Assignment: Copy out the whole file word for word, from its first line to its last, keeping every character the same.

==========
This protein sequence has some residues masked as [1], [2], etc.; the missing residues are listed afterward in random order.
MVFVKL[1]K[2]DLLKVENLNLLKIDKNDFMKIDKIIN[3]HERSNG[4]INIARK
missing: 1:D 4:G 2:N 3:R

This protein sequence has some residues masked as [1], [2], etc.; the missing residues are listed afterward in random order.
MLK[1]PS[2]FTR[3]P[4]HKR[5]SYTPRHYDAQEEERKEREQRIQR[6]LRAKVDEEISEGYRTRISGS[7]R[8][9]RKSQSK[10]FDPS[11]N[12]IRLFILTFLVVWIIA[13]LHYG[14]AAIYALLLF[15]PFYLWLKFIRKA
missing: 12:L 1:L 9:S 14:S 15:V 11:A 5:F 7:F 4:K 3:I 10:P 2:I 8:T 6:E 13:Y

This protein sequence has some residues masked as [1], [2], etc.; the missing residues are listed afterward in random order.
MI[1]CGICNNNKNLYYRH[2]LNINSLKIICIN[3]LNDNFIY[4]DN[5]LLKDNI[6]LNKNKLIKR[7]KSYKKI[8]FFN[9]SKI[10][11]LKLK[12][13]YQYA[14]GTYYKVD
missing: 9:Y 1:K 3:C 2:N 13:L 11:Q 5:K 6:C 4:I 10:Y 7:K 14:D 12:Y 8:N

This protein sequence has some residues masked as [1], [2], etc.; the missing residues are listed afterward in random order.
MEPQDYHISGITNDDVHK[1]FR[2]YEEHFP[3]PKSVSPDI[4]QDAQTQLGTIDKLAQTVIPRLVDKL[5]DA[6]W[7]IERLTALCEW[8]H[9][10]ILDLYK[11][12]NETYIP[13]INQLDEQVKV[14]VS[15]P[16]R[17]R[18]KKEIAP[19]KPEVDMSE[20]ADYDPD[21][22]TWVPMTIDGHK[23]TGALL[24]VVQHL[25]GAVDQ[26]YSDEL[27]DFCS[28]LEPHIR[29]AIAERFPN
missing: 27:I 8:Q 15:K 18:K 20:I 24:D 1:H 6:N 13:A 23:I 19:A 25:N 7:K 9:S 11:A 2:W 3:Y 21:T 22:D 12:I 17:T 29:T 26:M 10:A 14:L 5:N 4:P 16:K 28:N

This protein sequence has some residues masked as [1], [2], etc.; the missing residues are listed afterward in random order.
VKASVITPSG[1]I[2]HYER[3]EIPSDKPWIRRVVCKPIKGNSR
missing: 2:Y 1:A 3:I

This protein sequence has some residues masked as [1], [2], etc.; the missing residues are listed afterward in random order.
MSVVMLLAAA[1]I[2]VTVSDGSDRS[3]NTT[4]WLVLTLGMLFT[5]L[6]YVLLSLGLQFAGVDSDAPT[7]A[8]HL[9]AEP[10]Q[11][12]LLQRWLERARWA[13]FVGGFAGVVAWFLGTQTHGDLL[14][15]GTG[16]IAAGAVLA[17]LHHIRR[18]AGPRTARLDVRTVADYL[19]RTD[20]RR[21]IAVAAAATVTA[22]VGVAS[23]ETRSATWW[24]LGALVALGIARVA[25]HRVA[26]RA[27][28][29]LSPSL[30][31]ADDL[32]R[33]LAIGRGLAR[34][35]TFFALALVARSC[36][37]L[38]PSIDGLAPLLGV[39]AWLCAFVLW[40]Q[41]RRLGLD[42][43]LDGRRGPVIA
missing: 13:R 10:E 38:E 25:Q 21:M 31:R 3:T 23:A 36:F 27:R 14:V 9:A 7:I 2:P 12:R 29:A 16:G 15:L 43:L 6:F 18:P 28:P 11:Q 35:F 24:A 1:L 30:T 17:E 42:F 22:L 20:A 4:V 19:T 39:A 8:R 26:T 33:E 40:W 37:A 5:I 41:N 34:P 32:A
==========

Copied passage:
This protein sequence has some residues masked as [1], [2], etc.; the missing residues are listed afterward in random order.
MVFVKL[1]K[2]DLLKVENLNLLKIDKNDFMKIDKIIN[3]HERSNG[4]INIARK
missing: 1:D 4:G 2:N 3:R

This protein sequence has some residues masked as [1], [2], etc.; the missing residues are listed afterward in random order.
MLK[1]PS[2]FTR[3]P[4]HKR[5]SYTPRHYDAQEEERKEREQRIQR[6]LRAKVDEEISEGYRTRISGS[7]R[8][9]RKSQSK[10]FDPS[11]N[12]IRLFILTFLVVWIIA[13]LHYG[14]AAIYALLLF[15]PFYLWLKFIRKA
missing: 12:L 1:L 9:S 14:S 15:V 11:A 5:F 7:F 4:K 3:I 10:P 2:I 8:T 6:E 13:Y

This protein sequence has some residues masked as [1], [2], etc.; the missing residues are listed afterward in random order.
MI[1]CGICNNNKNLYYRH[2]LNINSLKIICIN[3]LNDNFIY[4]DN[5]LLKDNI[6]LNKNKLIKR[7]KSYKKI[8]FFN[9]SKI[10][11]LKLK[12][13]YQYA[14]GTYYKVD
missing: 9:Y 1:K 3:C 2:N 13:L 11:Q 5:K 6:C 4:I 10:Y 7:K 14:D 12:Y 8:N

This protein sequence has some residues masked as [1], [2], etc.; the missing residues are listed afterward in random order.
MEPQDYHISGITNDDVHK[1]FR[2]YEEHFP[3]PKSVSPDI[4]QDAQTQLGTIDKLAQTVIPRLVDKL[5]DA[6]W[7]IERLTALCEW[8]H[9][10]ILDLYK[11][12]NETYIP[13]INQLDEQVKV[14]VS[15]P[16]R[17]R[18]KKEIAP[19]KPEVDMSE[20]ADYDPD[21][22]TWVPMTIDGHK[23]TGALL[24]VVQHL[25]GAVDQ[26]YSDEL[27]DFCS[28]LEPHIR[29]AIAERFPN
missing: 27:I 8:Q 15:K 18:K 20:I 24:D 1:H 6:N 13:A 23:I 19:A 25:N 7:K 9:S 11:A 2:W 3:Y 21:T 22:D 12:I 17:T 29:T 26:M 10:A 14:L 5:N 4:P 16:K 28:N

This protein sequence has some residues masked as [1], [2], etc.; the missing residues are listed afterward in random order.
VKASVITPSG[1]I[2]HYER[3]EIPSDKPWIRRVVCKPIKGNSR
missing: 2:Y 1:A 3:I

This protein sequence has some residues masked as [1], [2], etc.; the missing residues are listed afterward in random order.
MSVVMLLAAA[1]I[2]VTVSDGSDRS[3]NTT[4]WLVLTLGMLFT[5]L[6]YVLLSLGLQFAGVDSDAPT[7]A[8]HL[9]AEP[10]Q[11][12]LLQRWLERARWA[13]FVGGFAGVVAWFLGTQTHGDLL[14][15]GTG[16]IAAGAVLA[17]LHHIRR[18]AGPRTARLDVRTVADYL[19]RTD[20]RR[21]IAVAAAATVTA[22]VGVAS[23]ETRSATWW[24]LGALVALGIARVA[25]HRVA[26]RA[27][28][29]LSPSL[30][31]ADDL[32]R[33]LAIGRGLAR[34][35]TFFALALVARSC[36][37]L[38]PSIDGLAPLLGV[39]AWLCAFVLW[40]Q[41]RRLGLD[42][43]LDGRRGPVIA
missing: 13:R 10:E 38:E 25:Q 21:M 31:R 3:T 23:A 36:F 27:R 14:V 9:A 7:I 2:P 12:R 29:A 16:G 15:L 43:L 6:F 18:P 28:P 11:Q 35:F 24:A 1:L 30:T 17:E 42:F 22:L 20:A 4:V 19:T 39:A 8:R 26:T 33:E 40:W 37:A 5:I 41:N 34:P 32:A